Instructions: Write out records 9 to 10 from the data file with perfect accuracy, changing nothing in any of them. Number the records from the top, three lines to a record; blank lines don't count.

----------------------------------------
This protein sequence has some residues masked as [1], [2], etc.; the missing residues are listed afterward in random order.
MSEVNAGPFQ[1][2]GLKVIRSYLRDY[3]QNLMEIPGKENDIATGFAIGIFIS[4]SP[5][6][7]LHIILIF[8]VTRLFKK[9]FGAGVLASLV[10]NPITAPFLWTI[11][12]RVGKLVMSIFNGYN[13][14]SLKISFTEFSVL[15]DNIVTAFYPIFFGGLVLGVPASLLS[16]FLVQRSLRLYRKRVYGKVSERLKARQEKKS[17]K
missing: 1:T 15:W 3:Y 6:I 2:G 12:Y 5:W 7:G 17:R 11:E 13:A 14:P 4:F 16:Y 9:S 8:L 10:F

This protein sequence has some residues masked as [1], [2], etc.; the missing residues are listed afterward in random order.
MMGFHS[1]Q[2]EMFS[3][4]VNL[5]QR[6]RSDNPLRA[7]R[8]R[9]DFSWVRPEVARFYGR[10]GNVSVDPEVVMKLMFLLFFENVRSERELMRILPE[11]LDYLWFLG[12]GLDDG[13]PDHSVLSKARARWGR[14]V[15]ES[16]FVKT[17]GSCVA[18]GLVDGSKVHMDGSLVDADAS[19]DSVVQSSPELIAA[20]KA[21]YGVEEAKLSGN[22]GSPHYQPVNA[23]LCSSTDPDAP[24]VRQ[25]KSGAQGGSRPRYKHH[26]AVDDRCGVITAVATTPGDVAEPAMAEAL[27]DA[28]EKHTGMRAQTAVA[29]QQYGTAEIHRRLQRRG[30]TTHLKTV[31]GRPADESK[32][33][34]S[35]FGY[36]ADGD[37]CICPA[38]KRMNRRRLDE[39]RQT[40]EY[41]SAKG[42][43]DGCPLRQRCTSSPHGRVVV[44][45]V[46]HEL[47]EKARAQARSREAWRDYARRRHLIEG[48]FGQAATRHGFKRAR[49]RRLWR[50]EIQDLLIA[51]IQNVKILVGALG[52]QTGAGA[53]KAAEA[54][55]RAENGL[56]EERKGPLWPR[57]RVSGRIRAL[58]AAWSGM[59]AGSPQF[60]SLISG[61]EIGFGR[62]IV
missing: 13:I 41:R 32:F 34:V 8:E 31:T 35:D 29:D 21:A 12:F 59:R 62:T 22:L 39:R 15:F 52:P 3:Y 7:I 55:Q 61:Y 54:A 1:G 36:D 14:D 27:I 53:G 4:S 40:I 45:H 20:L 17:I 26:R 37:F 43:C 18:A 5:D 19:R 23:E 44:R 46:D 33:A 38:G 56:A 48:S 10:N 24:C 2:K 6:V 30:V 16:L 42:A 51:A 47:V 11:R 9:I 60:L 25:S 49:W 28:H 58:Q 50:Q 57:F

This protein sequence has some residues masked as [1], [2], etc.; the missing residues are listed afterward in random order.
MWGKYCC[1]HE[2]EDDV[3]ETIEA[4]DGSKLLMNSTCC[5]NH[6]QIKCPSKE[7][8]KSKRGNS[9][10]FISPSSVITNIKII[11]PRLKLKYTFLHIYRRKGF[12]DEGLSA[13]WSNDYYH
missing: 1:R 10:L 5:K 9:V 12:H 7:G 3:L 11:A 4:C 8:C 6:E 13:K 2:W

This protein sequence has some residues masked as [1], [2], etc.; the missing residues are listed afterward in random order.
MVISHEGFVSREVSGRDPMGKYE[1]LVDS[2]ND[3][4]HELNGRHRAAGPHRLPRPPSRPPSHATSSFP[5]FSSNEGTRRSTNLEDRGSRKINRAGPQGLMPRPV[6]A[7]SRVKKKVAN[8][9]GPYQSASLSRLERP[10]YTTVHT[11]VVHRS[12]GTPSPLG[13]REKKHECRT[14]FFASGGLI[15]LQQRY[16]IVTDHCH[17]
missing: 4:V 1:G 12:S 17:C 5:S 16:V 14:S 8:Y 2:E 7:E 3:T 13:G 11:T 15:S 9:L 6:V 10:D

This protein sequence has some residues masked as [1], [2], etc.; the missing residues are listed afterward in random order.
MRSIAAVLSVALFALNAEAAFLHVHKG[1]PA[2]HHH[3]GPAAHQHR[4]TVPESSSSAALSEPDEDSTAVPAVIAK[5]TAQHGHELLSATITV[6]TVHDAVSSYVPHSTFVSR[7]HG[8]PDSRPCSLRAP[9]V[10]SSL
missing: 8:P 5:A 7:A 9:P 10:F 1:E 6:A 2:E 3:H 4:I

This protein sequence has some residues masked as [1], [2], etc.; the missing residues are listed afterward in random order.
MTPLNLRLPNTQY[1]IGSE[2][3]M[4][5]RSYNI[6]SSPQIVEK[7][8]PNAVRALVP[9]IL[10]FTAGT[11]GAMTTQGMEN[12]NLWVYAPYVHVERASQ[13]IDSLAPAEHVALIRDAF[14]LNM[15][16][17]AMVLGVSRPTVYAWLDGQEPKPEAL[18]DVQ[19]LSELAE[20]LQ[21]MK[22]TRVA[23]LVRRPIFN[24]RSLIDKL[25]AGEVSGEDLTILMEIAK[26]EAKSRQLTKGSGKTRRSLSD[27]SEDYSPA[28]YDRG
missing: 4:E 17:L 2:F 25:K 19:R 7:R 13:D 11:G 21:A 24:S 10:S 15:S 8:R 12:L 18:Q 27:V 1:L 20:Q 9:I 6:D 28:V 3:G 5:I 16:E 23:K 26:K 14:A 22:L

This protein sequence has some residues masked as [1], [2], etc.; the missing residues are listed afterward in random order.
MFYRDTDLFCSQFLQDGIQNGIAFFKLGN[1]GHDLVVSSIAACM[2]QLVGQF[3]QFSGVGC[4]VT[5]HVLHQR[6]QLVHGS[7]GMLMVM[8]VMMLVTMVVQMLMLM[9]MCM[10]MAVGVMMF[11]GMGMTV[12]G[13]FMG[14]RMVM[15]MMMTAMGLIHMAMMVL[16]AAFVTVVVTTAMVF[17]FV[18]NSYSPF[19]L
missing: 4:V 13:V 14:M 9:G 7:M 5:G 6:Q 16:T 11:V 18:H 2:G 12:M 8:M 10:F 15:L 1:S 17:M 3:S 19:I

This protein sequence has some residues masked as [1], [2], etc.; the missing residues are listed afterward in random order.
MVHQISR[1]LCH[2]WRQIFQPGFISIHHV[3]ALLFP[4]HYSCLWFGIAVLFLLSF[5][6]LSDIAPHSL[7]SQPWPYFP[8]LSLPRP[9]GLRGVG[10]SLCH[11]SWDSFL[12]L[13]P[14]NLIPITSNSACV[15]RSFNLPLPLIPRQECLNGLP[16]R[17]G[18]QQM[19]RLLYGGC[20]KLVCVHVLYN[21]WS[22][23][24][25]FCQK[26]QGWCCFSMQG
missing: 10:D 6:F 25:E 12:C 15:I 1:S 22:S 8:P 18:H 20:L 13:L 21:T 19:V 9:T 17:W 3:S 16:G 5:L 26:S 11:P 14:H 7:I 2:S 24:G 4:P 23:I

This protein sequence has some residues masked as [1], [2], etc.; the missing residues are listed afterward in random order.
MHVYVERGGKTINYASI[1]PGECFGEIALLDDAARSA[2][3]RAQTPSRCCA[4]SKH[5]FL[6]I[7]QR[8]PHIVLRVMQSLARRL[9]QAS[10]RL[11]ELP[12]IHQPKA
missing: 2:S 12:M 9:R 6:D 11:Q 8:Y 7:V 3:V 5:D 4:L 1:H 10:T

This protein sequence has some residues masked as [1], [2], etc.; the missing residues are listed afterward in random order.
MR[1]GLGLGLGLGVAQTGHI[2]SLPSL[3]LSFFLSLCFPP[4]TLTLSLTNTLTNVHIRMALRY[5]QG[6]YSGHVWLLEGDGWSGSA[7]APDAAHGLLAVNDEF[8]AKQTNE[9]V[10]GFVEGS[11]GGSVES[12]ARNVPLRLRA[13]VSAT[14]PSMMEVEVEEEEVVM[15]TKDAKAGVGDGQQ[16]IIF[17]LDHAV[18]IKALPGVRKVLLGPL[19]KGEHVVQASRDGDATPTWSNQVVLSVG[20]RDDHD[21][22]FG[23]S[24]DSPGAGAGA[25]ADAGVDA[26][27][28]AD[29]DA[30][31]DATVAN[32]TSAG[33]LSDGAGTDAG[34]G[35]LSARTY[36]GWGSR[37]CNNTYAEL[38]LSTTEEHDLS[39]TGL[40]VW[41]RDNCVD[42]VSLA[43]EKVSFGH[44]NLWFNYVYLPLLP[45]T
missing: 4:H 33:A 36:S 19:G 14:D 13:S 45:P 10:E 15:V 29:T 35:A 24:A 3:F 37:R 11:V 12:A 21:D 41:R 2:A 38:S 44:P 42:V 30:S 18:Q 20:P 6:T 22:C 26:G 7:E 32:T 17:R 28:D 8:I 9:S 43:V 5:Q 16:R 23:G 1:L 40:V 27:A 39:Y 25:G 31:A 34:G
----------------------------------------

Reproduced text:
This protein sequence has some residues masked as [1], [2], etc.; the missing residues are listed afterward in random order.
MHVYVERGGKTINYASI[1]PGECFGEIALLDDAARSA[2][3]RAQTPSRCCA[4]SKH[5]FL[6]I[7]QR[8]PHIVLRVMQSLARRL[9]QAS[10]RL[11]ELP[12]IHQPKA
missing: 2:S 12:M 9:R 6:D 11:Q 8:Y 7:V 3:V 5:D 4:L 1:H 10:T

This protein sequence has some residues masked as [1], [2], etc.; the missing residues are listed afterward in random order.
MR[1]GLGLGLGLGVAQTGHI[2]SLPSL[3]LSFFLSLCFPP[4]TLTLSLTNTLTNVHIRMALRY[5]QG[6]YSGHVWLLEGDGWSGSA[7]APDAAHGLLAVNDEF[8]AKQTNE[9]V[10]GFVEGS[11]GGSVES[12]ARNVPLRLRA[13]VSAT[14]PSMMEVEVEEEEVVM[15]TKDAKAGVGDGQQ[16]IIF[17]LDHAV[18]IKALPGVRKVLLGPL[19]KGEHVVQASRDGDATPTWSNQVVLSVG[20]RDDHD[21][22]FG[23]S[24]DSPGAGAGA[25]ADAGVDA[26][27][28]AD[29]DA[30][31]DATVAN[32]TSAG[33]LSDGAGTDAG[34]G[35]LSARTY[36]GWGSR[37]CNNTYAEL[38]LSTTEEHDLS[39]TGL[40]VW[41]RDNCVD[42]VSLA[43]EKVSFGH[44]NLWFNYVYLPLLP[45]T
missing: 4:H 33:A 36:S 19:G 14:D 13:S 45:P 10:E 15:V 29:T 35:A 24:A 3:F 37:R 11:V 12:A 21:D 41:R 2:A 38:S 44:P 42:V 30:S 18:Q 20:P 6:T 22:C 26:G 7:E 32:T 17:R 28:D 8:I 9:S 43:V 5:Q 16:R 23:G 1:L 40:V 27:A 39:Y 25:G 31:A 34:G